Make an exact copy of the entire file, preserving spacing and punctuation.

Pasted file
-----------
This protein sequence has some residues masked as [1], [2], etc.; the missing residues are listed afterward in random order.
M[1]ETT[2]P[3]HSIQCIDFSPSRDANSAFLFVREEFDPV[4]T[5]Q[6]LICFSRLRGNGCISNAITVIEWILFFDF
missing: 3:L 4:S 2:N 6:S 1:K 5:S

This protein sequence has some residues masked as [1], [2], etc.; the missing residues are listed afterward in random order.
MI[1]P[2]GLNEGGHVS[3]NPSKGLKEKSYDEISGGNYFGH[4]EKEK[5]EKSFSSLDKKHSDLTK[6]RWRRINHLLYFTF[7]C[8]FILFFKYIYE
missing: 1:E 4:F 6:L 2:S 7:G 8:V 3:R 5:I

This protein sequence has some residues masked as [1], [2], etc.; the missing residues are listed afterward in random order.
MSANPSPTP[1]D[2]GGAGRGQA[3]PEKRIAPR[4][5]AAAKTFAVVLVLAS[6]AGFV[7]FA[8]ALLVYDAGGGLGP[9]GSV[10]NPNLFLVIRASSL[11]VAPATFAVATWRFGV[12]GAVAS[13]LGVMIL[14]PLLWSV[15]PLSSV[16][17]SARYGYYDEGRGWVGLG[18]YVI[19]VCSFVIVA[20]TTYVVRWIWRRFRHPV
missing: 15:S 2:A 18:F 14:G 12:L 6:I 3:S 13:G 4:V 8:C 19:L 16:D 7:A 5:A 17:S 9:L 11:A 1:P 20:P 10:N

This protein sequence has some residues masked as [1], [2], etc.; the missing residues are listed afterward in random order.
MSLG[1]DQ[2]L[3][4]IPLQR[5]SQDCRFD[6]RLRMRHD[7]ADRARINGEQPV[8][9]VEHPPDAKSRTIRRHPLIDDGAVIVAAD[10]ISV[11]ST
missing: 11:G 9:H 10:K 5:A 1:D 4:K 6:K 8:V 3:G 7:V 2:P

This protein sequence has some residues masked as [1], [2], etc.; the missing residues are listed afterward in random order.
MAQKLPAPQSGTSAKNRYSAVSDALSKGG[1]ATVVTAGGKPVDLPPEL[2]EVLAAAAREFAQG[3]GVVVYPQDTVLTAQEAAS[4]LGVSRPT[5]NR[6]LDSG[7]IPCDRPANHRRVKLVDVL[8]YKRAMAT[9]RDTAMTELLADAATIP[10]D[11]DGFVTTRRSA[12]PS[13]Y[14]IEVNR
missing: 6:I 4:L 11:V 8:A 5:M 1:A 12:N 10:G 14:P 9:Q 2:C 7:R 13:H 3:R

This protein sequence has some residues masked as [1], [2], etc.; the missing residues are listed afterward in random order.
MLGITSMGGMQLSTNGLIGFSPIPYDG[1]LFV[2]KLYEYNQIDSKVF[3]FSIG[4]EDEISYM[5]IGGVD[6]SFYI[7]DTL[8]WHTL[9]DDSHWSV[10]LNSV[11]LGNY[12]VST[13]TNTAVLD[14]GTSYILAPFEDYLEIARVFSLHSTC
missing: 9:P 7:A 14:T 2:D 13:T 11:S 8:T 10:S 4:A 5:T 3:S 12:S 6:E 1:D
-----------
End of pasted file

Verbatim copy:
This protein sequence has some residues masked as [1], [2], etc.; the missing residues are listed afterward in random order.
M[1]ETT[2]P[3]HSIQCIDFSPSRDANSAFLFVREEFDPV[4]T[5]Q[6]LICFSRLRGNGCISNAITVIEWILFFDF
missing: 3:L 4:S 2:N 6:S 1:K 5:S

This protein sequence has some residues masked as [1], [2], etc.; the missing residues are listed afterward in random order.
MI[1]P[2]GLNEGGHVS[3]NPSKGLKEKSYDEISGGNYFGH[4]EKEK[5]EKSFSSLDKKHSDLTK[6]RWRRINHLLYFTF[7]C[8]FILFFKYIYE
missing: 1:E 4:F 6:L 2:S 7:G 8:V 3:R 5:I

This protein sequence has some residues masked as [1], [2], etc.; the missing residues are listed afterward in random order.
MSANPSPTP[1]D[2]GGAGRGQA[3]PEKRIAPR[4][5]AAAKTFAVVLVLAS[6]AGFV[7]FA[8]ALLVYDAGGGLGP[9]GSV[10]NPNLFLVIRASSL[11]VAPATFAVATWRFGV[12]GAVAS[13]LGVMIL[14]PLLWSV[15]PLSSV[16][17]SARYGYYDEGRGWVGLG[18]YVI[19]VCSFVIVA[20]TTYVVRWIWRRFRHPV
missing: 15:S 2:A 18:F 14:G 12:L 6:I 3:S 13:G 4:V 8:C 19:L 16:D 7:A 5:A 17:S 9:L 11:A 1:P 20:P 10:N

This protein sequence has some residues masked as [1], [2], etc.; the missing residues are listed afterward in random order.
MSLG[1]DQ[2]L[3][4]IPLQR[5]SQDCRFD[6]RLRMRHD[7]ADRARINGEQPV[8][9]VEHPPDAKSRTIRRHPLIDDGAVIVAAD[10]ISV[11]ST
missing: 11:G 9:H 10:K 5:A 1:D 4:K 6:K 8:V 3:G 7:V 2:P

This protein sequence has some residues masked as [1], [2], etc.; the missing residues are listed afterward in random order.
MAQKLPAPQSGTSAKNRYSAVSDALSKGG[1]ATVVTAGGKPVDLPPEL[2]EVLAAAAREFAQG[3]GVVVYPQDTVLTAQEAAS[4]LGVSRPT[5]NR[6]LDSG[7]IPCDRPANHRRVKLVDVL[8]YKRAMAT[9]RDTAMTELLADAATIP[10]D[11]DGFVTTRRSA[12]PS[13]Y[14]IEVNR
missing: 6:I 4:L 11:V 8:A 5:M 1:A 12:N 10:G 14:P 9:Q 2:C 7:R 13:H 3:R

This protein sequence has some residues masked as [1], [2], etc.; the missing residues are listed afterward in random order.
MLGITSMGGMQLSTNGLIGFSPIPYDG[1]LFV[2]KLYEYNQIDSKVF[3]FSIG[4]EDEISYM[5]IGGVD[6]SFYI[7]DTL[8]WHTL[9]DDSHWSV[10]LNSV[11]LGNY[12]VST[13]TNTAVLD[14]GTSYILAPFEDYLEIARVFSLHSTC
missing: 9:P 7:A 14:T 2:D 13:T 11:S 8:T 10:S 4:A 5:T 3:S 12:S 6:E 1:D